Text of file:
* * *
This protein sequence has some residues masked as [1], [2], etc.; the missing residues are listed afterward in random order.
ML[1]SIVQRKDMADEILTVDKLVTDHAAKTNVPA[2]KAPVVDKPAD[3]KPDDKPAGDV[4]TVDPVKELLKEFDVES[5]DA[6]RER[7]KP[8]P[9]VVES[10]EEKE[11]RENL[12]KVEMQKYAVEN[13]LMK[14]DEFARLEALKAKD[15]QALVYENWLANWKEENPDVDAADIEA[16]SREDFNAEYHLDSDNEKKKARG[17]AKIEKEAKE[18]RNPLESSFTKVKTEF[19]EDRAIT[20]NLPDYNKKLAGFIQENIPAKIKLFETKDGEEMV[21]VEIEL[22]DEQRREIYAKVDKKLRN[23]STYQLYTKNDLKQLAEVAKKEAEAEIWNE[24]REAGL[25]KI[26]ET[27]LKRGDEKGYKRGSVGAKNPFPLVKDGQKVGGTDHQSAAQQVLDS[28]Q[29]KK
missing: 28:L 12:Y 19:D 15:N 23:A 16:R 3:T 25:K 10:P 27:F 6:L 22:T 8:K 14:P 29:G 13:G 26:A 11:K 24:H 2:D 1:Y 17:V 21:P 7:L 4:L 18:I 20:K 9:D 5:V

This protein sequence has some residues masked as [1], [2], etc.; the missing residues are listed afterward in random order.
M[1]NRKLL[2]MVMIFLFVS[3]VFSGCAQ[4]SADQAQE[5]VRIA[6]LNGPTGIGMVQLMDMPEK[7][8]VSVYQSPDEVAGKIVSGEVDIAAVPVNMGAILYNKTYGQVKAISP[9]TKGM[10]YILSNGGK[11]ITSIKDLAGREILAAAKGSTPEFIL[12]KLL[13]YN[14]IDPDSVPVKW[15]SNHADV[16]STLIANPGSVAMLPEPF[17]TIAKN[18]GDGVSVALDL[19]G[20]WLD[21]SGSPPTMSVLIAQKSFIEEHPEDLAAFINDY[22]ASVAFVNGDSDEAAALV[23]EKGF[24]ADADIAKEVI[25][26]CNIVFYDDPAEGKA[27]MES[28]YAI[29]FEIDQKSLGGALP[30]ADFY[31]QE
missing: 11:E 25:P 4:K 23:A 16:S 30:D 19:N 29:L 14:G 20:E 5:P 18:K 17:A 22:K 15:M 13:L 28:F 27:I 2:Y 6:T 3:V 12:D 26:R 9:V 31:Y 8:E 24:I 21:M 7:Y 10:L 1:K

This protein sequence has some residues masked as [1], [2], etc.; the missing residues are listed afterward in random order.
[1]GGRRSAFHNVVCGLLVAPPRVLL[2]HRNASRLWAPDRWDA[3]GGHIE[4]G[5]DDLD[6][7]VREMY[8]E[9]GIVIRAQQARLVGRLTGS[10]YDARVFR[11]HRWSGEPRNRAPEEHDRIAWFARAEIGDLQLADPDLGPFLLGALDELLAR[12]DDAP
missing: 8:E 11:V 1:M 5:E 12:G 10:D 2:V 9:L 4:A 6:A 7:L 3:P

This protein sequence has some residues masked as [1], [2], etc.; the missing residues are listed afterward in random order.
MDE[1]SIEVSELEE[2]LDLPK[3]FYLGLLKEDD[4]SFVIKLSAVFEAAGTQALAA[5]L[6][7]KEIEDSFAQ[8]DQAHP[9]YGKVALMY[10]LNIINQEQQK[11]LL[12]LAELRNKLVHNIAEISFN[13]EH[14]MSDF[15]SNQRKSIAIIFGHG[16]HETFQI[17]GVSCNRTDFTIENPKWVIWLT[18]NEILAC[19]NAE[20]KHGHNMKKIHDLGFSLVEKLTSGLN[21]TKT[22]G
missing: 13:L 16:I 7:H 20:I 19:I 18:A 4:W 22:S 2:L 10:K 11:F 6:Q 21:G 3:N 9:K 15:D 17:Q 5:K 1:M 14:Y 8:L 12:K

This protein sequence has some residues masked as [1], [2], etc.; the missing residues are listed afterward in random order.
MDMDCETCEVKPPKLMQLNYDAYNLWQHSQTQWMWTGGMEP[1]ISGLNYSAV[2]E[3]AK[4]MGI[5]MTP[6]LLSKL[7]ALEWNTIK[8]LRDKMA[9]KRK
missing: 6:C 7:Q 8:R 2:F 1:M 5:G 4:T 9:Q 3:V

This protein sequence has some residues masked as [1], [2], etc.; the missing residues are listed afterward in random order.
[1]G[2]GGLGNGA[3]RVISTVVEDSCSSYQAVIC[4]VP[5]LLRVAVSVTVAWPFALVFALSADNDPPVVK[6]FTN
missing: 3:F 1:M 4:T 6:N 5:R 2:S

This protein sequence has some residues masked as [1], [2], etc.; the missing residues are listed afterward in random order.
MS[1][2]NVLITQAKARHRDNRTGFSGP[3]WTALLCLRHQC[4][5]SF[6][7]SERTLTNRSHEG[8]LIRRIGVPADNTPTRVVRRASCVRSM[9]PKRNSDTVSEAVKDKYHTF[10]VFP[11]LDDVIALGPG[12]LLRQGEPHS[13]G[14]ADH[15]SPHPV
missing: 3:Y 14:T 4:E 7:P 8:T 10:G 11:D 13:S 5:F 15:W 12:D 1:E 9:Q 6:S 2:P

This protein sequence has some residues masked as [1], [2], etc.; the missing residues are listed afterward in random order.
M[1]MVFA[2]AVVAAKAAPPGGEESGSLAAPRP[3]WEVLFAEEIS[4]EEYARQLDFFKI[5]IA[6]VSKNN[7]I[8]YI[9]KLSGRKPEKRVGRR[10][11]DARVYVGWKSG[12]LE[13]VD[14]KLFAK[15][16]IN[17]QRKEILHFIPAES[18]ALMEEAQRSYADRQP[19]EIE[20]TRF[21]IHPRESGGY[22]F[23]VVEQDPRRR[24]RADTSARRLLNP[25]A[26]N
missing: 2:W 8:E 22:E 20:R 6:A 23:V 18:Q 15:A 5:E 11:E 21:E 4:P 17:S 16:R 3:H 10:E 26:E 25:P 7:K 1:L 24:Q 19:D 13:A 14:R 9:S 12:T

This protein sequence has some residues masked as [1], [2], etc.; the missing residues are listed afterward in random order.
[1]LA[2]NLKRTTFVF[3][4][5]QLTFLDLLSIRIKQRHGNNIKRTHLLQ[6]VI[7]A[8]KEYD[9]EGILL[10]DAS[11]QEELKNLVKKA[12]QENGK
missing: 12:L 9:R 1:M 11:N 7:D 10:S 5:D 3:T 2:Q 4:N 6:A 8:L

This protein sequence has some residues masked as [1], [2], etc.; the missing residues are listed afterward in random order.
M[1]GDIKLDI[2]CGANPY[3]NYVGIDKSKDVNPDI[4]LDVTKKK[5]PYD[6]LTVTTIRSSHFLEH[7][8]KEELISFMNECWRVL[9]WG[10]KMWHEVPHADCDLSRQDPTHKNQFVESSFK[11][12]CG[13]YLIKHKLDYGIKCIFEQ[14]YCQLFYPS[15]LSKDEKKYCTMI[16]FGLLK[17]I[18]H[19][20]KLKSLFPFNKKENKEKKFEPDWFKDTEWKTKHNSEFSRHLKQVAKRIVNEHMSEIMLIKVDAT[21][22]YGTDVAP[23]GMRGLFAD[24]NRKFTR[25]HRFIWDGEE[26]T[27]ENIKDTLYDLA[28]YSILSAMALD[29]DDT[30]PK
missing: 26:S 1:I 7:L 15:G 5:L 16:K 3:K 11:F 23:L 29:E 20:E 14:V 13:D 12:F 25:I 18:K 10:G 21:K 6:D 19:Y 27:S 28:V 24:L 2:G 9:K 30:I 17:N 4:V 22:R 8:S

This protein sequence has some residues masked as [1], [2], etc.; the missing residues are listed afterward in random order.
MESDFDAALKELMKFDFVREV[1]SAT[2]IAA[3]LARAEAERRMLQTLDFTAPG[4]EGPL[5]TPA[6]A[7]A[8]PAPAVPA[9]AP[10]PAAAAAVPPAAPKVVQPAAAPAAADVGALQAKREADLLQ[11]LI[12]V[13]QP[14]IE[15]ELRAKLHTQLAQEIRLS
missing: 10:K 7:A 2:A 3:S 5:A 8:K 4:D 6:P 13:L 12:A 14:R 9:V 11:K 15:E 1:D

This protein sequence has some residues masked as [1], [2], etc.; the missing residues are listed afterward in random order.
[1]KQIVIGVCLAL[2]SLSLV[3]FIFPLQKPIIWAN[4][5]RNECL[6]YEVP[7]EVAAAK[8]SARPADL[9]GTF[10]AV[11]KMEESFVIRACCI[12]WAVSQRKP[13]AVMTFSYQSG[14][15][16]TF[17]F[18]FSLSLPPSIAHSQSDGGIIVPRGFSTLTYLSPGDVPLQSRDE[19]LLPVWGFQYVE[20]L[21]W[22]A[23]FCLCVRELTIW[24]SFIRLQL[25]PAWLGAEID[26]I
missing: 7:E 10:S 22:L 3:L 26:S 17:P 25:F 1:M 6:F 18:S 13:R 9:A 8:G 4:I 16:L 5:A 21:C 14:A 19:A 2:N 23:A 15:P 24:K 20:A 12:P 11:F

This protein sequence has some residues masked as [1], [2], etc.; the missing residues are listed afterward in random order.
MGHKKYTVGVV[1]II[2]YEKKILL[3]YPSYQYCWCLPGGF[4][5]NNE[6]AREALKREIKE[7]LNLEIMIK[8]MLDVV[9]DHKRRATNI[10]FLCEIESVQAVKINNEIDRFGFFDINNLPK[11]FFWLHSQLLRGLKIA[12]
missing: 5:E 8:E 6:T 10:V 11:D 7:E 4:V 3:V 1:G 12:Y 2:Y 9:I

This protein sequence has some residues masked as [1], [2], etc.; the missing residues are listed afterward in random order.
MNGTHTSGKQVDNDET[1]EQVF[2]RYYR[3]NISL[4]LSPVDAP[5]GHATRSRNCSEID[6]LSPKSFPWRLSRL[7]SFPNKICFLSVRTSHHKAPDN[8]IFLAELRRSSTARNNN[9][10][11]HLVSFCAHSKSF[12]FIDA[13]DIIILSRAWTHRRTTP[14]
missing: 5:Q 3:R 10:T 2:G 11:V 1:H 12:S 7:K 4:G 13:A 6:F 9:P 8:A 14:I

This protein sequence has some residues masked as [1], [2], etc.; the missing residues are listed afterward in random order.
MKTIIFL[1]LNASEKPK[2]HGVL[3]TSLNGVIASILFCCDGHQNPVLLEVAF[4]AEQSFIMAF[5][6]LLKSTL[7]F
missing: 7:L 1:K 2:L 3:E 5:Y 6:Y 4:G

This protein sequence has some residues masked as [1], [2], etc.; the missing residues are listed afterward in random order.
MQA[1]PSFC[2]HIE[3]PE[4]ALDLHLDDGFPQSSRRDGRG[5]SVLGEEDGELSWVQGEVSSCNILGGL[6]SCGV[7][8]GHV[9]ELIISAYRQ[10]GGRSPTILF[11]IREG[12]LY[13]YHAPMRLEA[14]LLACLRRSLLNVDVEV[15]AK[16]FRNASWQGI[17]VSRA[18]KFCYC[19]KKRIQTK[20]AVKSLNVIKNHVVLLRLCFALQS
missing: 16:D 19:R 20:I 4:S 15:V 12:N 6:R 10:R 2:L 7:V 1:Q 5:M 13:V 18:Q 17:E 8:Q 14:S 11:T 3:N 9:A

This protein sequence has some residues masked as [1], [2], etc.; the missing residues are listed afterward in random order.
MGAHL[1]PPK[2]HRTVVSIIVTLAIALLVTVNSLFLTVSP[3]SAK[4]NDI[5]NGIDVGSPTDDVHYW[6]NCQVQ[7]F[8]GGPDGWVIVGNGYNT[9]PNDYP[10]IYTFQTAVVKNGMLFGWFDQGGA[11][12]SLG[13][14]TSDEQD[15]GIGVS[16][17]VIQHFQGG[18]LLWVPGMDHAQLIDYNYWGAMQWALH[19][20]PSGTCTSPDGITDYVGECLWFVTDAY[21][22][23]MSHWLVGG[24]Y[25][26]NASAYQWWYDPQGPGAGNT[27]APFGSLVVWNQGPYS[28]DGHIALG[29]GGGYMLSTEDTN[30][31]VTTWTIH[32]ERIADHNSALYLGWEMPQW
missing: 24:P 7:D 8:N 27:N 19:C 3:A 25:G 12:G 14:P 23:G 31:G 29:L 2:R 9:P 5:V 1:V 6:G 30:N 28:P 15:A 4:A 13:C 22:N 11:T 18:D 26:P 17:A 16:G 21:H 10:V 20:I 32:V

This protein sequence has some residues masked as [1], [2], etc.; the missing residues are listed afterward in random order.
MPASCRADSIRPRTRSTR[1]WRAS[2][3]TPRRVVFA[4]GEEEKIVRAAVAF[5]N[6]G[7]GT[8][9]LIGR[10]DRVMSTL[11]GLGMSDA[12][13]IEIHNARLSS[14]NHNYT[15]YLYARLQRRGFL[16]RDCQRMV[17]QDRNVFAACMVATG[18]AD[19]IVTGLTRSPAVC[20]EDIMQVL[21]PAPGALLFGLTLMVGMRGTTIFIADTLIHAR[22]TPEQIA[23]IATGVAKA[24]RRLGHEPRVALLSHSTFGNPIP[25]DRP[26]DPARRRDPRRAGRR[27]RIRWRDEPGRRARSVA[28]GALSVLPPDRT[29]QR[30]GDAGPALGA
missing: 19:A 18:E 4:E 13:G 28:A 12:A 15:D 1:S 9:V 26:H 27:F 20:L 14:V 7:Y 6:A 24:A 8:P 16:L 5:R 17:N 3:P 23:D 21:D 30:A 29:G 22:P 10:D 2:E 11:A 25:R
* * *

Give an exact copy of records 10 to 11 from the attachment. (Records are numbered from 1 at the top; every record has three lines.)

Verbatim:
This protein sequence has some residues masked as [1], [2], etc.; the missing residues are listed afterward in random order.
M[1]GDIKLDI[2]CGANPY[3]NYVGIDKSKDVNPDI[4]LDVTKKK[5]PYD[6]LTVTTIRSSHFLEH[7][8]KEELISFMNECWRVL[9]WG[10]KMWHEVPHADCDLSRQDPTHKNQFVESSFK[11][12]CG[13]YLIKHKLDYGIKCIFEQ[14]YCQLFYPS[15]LSKDEKKYCTMI[16]FGLLK[17]I[18]H[19][20]KLKSLFPFNKKENKEKKFEPDWFKDTEWKTKHNSEFSRHLKQVAKRIVNEHMSEIMLIKVDAT[21][22]YGTDVAP[23]GMRGLFAD[24]NRKFTR[25]HRFIWDGEE[26]T[27]ENIKDTLYDLA[28]YSILSAMALD[29]DDT[30]PK
missing: 26:S 1:I 7:L 15:G 5:L 16:K 3:K 11:F 23:L 29:E 20:E 14:V 13:D 12:F 25:I 18:K 10:G 21:K 6:D 19:Y 27:S 28:V 24:L 2:G 9:K 30:I 17:N 4:V 22:R 8:S

This protein sequence has some residues masked as [1], [2], etc.; the missing residues are listed afterward in random order.
MESDFDAALKELMKFDFVREV[1]SAT[2]IAA[3]LARAEAERRMLQTLDFTAPG[4]EGPL[5]TPA[6]A[7]A[8]PAPAVPA[9]AP[10]PAAAAAVPPAAPKVVQPAAAPAAADVGALQAKREADLLQ[11]LI[12]V[13]QP[14]IE[15]ELRAKLHTQLAQEIRLS
missing: 10:K 7:A 2:A 3:S 5:A 8:K 4:D 6:P 13:L 12:A 14:R 9:V 11:K 15:E 1:D